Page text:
I don't have any musically inclined friends, so I'll need to look for and audition for bands around me.

But I have literally no idea how to do that.
I don't know how the process of it goes

I've never auditioned for anything before, so I don't really know what to expect or look out for and that kinda freaks me out.
I was wondering if you guys had any advice that you'd be willing to share.
Anything you've learned from experience,
that you wish you knew at the beginning,
any kind of red flags you look for when auditioning,
or just what you expect to happen when walking into it

I'd be so thankful for anything you'd be down to share with a wannabe professional drummer

-Thank you
Typically you reach out to an ad or post that is looking for a drummer. If the response is positive and to your liking regarding types of music/band genre you then ask for an audition at a mutually convenient place/time. You should ask for a handful of songs to learn that they are playing, so you can jump right in to their setlist.
Before the audition, take time to learn the songs...not note for note, but play it in your style. If you are auditioning for a "tribute" band, then note for note is expected. See if they have any audio/videos of them playing with their previous drummer and see how they fit together in the mix. Take notes and ask them what they are wanting from the drummer, musically.
See if there is a backline set available to play...lugging your gear sucks, but sometimes necessary at auditions. All the auditions I have done have had a smallish set to play - I brought my throne, sticks, cymbals and favorite snare.
Go in with an open mind - play your best and have fun. If youre too tense, it will show in your drumming...enjoy the moment and opportunity. I have done a bunch of auditions - Ive nailed some, Ive botched some, but I always get feedback after them. When you get done - ask how you did - follow up a few days later with a phone call to see if you can be part of their vision moving forward.
Ive turned down dozens of bands, and selected 4 in my years of playing... I currently play in 2 - and have for over 25 years.

Remember, its a commitment you want to be sure youre making before you say yes.

Good luck and have fun!!!!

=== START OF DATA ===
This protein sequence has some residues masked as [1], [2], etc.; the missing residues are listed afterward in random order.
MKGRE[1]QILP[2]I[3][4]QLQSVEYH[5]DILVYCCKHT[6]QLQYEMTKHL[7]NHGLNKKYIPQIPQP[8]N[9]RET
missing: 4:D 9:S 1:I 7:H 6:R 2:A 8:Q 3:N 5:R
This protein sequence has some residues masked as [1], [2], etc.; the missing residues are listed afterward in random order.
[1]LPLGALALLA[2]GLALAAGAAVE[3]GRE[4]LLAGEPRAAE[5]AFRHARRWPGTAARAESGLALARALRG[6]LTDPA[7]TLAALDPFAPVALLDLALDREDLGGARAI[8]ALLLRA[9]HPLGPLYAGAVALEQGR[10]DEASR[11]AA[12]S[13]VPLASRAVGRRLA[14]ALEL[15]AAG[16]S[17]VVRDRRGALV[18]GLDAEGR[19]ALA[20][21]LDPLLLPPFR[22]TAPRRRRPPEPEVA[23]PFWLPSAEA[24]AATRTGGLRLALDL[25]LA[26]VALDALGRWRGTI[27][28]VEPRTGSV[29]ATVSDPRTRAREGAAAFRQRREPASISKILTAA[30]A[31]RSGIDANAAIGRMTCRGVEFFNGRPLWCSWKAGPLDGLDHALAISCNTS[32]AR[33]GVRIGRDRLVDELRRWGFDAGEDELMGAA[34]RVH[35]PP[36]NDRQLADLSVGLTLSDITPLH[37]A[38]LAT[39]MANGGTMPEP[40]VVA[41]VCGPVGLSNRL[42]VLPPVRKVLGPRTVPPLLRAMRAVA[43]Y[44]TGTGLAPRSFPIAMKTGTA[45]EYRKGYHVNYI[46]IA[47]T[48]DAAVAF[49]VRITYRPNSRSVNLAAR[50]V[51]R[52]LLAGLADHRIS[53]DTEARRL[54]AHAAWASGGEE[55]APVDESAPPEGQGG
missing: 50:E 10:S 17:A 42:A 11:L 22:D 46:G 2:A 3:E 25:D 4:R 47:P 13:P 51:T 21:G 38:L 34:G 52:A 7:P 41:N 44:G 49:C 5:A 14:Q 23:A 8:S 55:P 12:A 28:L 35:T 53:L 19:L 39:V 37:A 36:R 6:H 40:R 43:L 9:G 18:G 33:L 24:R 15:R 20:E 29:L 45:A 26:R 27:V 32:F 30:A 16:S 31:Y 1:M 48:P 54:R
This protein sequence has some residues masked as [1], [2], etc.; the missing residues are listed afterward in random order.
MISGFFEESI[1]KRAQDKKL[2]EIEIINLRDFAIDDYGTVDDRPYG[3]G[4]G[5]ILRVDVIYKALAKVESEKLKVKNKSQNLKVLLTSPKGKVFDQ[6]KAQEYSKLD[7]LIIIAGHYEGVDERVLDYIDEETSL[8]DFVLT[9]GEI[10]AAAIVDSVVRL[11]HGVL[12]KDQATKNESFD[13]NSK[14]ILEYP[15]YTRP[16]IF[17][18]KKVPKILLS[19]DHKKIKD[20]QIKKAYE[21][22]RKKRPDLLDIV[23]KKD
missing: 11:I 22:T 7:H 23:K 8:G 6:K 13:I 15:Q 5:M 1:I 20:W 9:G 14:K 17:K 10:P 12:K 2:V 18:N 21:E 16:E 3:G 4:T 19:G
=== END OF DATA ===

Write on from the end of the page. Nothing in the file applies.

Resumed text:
Best,
F
 

Houndog

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Typically you reach out to an ad or post that is looking for a drummer. If the response is positive and to your liking regarding types of music/band genre you then ask for an audition at a mutually convenient place/time. You should ask for a handful of songs to learn that they are playing, so you can jump right in to their setlist.
Before the audition, take time to learn the songs...not note for note, but play it in your style. If you are auditioning for a "tribute" band, then note for note is expected. See if they have any audio/videos of them playing with their previous drummer and see how they fit together in the mix. Take notes and ask them what they are wanting from the drummer, musically.
See if there is a backline set available to play...lugging your gear sucks, but sometimes necessary at auditions. All the auditions I have done have had a smallish set to play - I brought my throne, sticks, cymbals and favorite snare.
Go in with an open mind - play your best and have fun. If youre too tense, it will show in your drumming...enjoy the moment and opportunity. I have done a bunch of auditions - Ive nailed some, Ive botched some, but I always get feedback after them. When you get done - ask how you did - follow up a few days later with a phone call to see if you can be part of their vision moving forward.
Ive turned down dozens of bands, and selected 4 in my years of playing... I currently play in 2 - and have for over 25 years.

Remember, its a commitment you want to be sure youre making before you say yes.

Good luck and have fun!!!!


Best,
F
I wouldn’t suggest asking how you did at the audition; or following up asking if you got it either .

It’s awkward for everyone…

If you nail it , don’t worry ;they’ll let you know that though …
 

florian1

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I wouldn’t suggest asking how you did at the audition; or following up asking if you got it either .

It’s awkward for everyone…

If you nail it , don’t worry ;they’ll let you know that though …
really? Ive always asked. If you cant be candid with me, then I dont want to be part of your band. Ive always gotten an answer either positive or negative. If you dont ask for the gig - you wont get it.

F
 

Buffalo_drummer

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Aside from what everyone has said regarding the music, in general, follow these rules:

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Stickclick

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Whatever you do with other people - you are always auditioning for something.

Go to open mics, jam sessions and venues where local bands play. Some events are advertised on craigslist or Facebook.

Carry drum sticks wherever you go.

You might get drummer business cards. Jam with people. It's really not about drumming skill, it's about finding the right people.

The way to start is to start.
 

doubleroll

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Go in prepared and relaxed. Do your best and if it doesn’t workout don’t take it personal…keep auditioning. Good luck!